I had the opportunity to attend a full day workshop on Keynote 6 (an Apple product) presented by Les Posen of Melbourne, Australia at MacWorld/iWorld last month. I have to say that Les is truly a presentation magician, and I was really sorry when it was time for the workshop to end! Although I own Keynote, I had never played around with it. I have always been a PowerPoint user. It is true that there is a lot of really cool stuff that you can do in Keynote that you can’t really do in PowerPoint, but there are a lot of things you can do with PowerPoint to make engaging presentations. Although Les showed us a lot of interesting things we could do with Keynote, the main content of the workshop was the psychology of presentations (Les is a psychologist) and how to design presentations to engage the audience. First on the list is to get rid of slides filled with words, which is something I already try to do. Some of the worst slides I have ever seen for engaging an audience are the stock presentation slides that come with chemistry text books often comprised of entire pages of paragraph length bullet points. Who designs these things? Have they ever actually looked at them on a screen?
My thoughts are that rather than blaming the software (although there are lots of areas in which PowerPoint could be improved), perhaps we need to change how we think about what we put into a presentation and how we can make it more engaging for our audiences.
There are a number of tricks that you can do to bring animation to slides with static drawings or to make data on tables, graphs or charts more visually appealing with trends easy to see. Since I use PowerPoint as the screencast base for the recorded lecture videos I use in my flipped classes, I have had to come up with a number of techniques to allow me to animate objects on slides that you can’t animate directly. I will post some of the things I do as I find time.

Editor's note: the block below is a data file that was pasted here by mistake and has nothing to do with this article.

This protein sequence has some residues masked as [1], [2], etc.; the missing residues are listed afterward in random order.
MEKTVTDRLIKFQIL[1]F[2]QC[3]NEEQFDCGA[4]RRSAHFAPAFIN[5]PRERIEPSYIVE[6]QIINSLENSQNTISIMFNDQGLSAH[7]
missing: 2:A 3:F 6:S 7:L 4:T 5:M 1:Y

If you are interested in learning more about how to make great presentations, I would suggest that you check out Les Posen’s blog, “Presentation Magic – The Art, Science and Magic of Presenting“. Although Les is a died-in-the-wool Keynote man, his tenets apply to any tool you might want to use to prepare presentations.
Have you ever wished you could take your class on a virtual mini-field trip, or do your students go into the field to collect data (which would be neat to film), but you don’t want to carry a bunch of gear so you can get video? The GoPro is a great little wearable video action cam intended to take about any abuse from being bashed on rocks to submerged in the ocean. However, even though the GoPro is pretty inexpensive, you still probably do not want to buy them by the bundle for student outings. So what’s the solution?
The majority of students in our classes have smartphones , and you probably have one with you wherever you go. The bonus is that most smartphones have quite good cameras and video capability. If you want some great tips for how to use a smartphone as a GoPro-substitute safely and effectively, you might check out this article in VideoMaker magazine. This is really going to be useful for my Honors General Science class students in their documentary projects.
This is the title of an article by Christina Farr about the project-based learning program NuVu Studio where students enrolled in the program learn by solving real world problems. For example, a project for one group of students was to make a mock up of an affordable prosthetic hand. After conducting interviews with amputees and their families, physicians, and engineers, the students designed a prosthetic device and produced it on a 3D printer. This is an interesting, thought provoking article.